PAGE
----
Before-and-after photos via Amos Chapple show how Budapest was rebuilt after the destruction of World War II
Amazing before-and-after photos show how Budapest was rebuilt 75 years after the destruction of World War II
- Soviet and Romanian troops besieged Budapest from Boxing Day 1944 to February 13, 1945 for 50 days
- The fighting was extremely tough – and some 38,000 civilians in the city were killed
- These amazing before-and-after photos show how the city has been transformed into an urban gem
- WARNING: Some images contain scenes that may be disturbing to some
The battle of Budapest at the end of World War II lasted 50 days.
Soviet and Romanian troops besieged the Hungarian capital and the outnumbered Hungarian and German troops from December 26, 1944 to the surrender on February 13, 1945. About 38,000 civilians were killed in the fighting.
These remarkable before-and-after photos show that the city was left in ruins – then rebuilt into one of the jewels of Eastern Europe. The locations captured in the black and white images – courtesy of the Fortepan archive – in photos by photographer Amos Chapple, commissioned by www.rferl.org, to show how they were transformed between 1945 and 2020.
Amos, originally from New Zealand but now living in Prague, told MailOnline Travel: “I love digging through photo archives and Fortepan is one of the best. When I saw the pictures of Budapest in ruins after the war, I just blew through – I had no idea. A story is being sold to young people now that the Western world has broken. I remember taking these photos, looking at the grim archive photo on my hand, and at the glorious modern city of today and just figuring out how wrong and – to be honest – how thankless that is. We are incredibly lucky to live on this continent right now. ‘
He added, “To me, the most moving picture is the shot of the Fisherman’s Bastion that overlooks the city and shows the extent of its destruction. Hungarians had fought and murdered with modern-day Russia along with the Nazis, so the Red Army’s advance was truly a wave of revenge backed by Allied air forces. This was massive revenge. I think that picture really reflects the brutality of the war in Central Europe. ‘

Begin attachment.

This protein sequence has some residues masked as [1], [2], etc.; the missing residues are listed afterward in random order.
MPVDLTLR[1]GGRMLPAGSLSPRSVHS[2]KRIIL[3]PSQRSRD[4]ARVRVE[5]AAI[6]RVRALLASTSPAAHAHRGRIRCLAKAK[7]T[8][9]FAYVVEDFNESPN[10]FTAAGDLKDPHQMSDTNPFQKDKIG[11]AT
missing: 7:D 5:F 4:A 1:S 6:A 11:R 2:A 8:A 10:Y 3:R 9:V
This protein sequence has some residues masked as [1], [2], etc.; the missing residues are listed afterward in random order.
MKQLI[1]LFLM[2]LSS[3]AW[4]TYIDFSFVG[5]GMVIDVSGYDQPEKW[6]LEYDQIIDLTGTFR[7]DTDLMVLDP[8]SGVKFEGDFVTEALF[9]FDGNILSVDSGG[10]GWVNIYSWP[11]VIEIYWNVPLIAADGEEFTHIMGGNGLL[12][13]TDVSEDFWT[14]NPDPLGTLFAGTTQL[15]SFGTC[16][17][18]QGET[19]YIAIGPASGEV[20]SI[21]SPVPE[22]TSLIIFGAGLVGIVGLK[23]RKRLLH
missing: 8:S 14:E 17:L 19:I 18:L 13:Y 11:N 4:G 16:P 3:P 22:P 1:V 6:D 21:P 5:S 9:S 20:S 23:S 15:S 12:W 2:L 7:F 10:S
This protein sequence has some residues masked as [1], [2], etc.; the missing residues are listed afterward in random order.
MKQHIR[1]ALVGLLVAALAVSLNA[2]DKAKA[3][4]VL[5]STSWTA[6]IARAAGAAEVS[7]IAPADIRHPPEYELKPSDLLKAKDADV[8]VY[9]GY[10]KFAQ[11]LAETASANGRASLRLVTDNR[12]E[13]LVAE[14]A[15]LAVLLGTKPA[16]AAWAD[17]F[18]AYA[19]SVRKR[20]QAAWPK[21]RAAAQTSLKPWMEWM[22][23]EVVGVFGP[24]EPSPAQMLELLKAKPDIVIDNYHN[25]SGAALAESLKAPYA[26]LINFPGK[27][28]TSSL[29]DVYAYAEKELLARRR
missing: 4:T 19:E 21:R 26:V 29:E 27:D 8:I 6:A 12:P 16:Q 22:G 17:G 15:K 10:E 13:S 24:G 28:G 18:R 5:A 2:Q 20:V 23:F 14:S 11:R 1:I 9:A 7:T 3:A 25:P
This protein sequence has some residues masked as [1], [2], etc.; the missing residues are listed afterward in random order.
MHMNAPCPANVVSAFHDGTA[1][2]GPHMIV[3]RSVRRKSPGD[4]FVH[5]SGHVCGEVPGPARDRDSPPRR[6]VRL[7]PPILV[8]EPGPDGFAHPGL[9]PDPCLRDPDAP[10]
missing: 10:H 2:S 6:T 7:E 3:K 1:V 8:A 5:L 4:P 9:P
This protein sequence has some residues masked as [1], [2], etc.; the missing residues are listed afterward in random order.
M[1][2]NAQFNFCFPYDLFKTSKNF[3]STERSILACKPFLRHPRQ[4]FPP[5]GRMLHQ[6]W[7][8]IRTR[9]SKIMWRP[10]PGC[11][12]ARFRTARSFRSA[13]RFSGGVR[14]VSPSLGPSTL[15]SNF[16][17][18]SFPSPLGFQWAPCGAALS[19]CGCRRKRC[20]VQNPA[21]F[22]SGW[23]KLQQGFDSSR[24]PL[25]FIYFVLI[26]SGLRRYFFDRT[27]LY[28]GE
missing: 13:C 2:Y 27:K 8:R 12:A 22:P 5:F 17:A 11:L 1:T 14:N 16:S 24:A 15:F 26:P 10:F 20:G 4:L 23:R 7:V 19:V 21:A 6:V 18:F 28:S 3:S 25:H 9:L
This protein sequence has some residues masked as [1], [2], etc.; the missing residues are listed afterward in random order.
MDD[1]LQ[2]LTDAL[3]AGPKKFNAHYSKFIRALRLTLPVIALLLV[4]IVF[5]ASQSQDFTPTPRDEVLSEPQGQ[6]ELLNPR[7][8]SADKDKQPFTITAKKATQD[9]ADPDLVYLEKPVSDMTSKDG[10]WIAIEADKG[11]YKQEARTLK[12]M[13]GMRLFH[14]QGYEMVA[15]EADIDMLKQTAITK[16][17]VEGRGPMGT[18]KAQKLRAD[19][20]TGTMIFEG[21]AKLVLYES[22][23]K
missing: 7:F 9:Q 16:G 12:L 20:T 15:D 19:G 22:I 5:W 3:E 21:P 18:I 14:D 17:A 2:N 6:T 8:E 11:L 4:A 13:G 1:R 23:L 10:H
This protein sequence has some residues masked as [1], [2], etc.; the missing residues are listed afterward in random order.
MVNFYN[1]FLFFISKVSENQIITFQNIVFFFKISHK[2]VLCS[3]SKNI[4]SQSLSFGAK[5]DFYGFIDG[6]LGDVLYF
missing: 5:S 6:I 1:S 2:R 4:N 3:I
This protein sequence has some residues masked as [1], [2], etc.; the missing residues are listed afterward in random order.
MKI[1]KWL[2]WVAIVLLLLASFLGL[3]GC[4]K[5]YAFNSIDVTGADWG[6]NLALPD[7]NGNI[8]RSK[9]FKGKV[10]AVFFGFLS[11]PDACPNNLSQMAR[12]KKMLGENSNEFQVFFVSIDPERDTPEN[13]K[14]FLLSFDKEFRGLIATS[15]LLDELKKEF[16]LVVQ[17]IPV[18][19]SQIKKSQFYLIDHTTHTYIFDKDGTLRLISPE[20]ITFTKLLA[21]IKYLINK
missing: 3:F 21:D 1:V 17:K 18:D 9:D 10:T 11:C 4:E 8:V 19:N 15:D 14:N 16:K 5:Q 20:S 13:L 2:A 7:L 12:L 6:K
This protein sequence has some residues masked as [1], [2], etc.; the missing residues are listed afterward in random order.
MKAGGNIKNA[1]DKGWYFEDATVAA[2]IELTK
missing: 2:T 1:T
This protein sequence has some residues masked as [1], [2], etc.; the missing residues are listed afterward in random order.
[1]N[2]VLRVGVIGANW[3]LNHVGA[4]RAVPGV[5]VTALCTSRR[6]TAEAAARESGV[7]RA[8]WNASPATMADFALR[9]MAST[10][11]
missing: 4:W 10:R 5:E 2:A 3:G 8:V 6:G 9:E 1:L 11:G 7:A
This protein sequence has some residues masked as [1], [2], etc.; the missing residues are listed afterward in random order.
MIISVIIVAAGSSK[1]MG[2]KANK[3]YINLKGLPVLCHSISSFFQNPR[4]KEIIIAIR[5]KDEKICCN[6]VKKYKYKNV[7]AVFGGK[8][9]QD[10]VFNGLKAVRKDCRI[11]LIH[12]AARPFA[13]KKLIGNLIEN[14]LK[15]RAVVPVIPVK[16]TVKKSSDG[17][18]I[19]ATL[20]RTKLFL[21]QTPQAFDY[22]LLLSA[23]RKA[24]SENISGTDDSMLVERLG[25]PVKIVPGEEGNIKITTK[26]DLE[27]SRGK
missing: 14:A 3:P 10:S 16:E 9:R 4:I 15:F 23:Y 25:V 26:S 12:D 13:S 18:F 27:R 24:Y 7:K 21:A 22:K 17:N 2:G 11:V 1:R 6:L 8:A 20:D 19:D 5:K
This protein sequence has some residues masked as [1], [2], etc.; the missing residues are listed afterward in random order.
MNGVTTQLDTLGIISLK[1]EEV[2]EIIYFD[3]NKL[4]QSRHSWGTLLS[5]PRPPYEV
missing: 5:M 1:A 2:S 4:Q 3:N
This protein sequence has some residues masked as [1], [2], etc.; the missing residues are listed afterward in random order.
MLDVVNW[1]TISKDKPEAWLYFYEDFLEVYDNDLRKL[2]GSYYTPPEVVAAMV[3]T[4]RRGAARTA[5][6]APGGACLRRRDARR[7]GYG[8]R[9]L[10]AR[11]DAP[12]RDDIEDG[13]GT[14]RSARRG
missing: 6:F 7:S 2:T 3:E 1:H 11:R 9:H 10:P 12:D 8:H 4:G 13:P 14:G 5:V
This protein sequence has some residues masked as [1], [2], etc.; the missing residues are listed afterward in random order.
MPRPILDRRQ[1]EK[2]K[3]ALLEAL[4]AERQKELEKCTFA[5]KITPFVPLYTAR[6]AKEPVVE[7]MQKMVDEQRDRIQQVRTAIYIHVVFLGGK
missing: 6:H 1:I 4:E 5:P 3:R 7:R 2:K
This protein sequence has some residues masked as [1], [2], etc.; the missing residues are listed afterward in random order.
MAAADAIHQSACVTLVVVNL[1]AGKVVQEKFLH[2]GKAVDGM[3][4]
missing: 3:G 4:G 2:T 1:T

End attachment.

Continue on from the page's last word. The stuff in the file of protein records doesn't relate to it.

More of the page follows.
Scroll down to see the fascinating photos. Warning – the images contain scenes that may be disturbing to some.
The 19th-century Szechenyi chain bridge over the Danube was blown up by retreating Nazis, then rebuilt and reopened in 1949. It has made a heavy appearance in modern popular culture – it even appears in Katy Perry’s video for the hit Firework
The destroyed Szechenyi chain bridge, this time from a wider perspective. Designed by the English engineer William Tierney Clark, the bridge is today one of the most eye-catching sights in Budapest
This remarkable archive photo shows the temporary pontoon bridges that spanned the Danube after the war after the destruction of the city’s bridges by Nazi-led troops. Today, the city has 14 major bridges
Buda Castle was the last major stronghold of the Nazi and Hungarian troops. Before the Red Army siege, the Nazis landed planes and gliders on nearby roads and in the adjacent park, but this became impossible when the Soviets began firing artillery fire at the area. The main entrance to the castle was destroyed – and never rebuilt. Today Buda Castle is a UNESCO World Heritage Site
The 11th-century Matthias Church, which was severely damaged during the fighting. Restoration work was finally completed in 1984
The archive photo shows soldiers of the Red Army in front of the destroyed Elisabeth Bridge, which spans the narrowest part of the Danube. It was rebuilt, says Amos, by the ruling communist section between 1961 and 1964 without flourishing
Some of the ornate flowers on Buda Castle have been left to shreds by war. As the photo of Amos in 2020 shows, stonemasons have restored them to their former glory
Red Army triumphant troops marching through the center of Budapest in a spot that is now a major transportation hub
Ruined residential buildings near Buda Castle. The battle of Budapest at the end of World War II lasted 50 days
About 38,000 civilians in Budapest were killed in the fighting. Hungary had joined Germany and many of its soldiers committed atrocities. Amos said: “The advance of the Red Army was really a wave of revenge”
For him, Amos describes this archive image as ‘the most moving’ because it shows the extent of the destruction
A shop burns as Soviet and Romanian troops burst into the city. Amos said: “When I saw the pictures of Budapest in ruins after the war, I just blew through”
Amos said, ‘I remember taking these photos, looking at the grim archive photo on my hand and looking at the glorious modern city of today and just figuring out how … we’re incredibly lucky to have continent. ‘ Budapest is formed by Obuda, Buda and Pest
The archive photo here shows a dead German soldier on Kalvin Ter in central Budapest. Today the scene is in total contrast
Buda Castle, on the left, along with other seriously damaged buildings. Today’s scene is utterly majestic
Buda Castle – also known as the Royal Palace – is in ruins. It was declared a World Heritage Site by UNESCO in 1987
- Click for more information about Hungary’s role in the Holocaust here.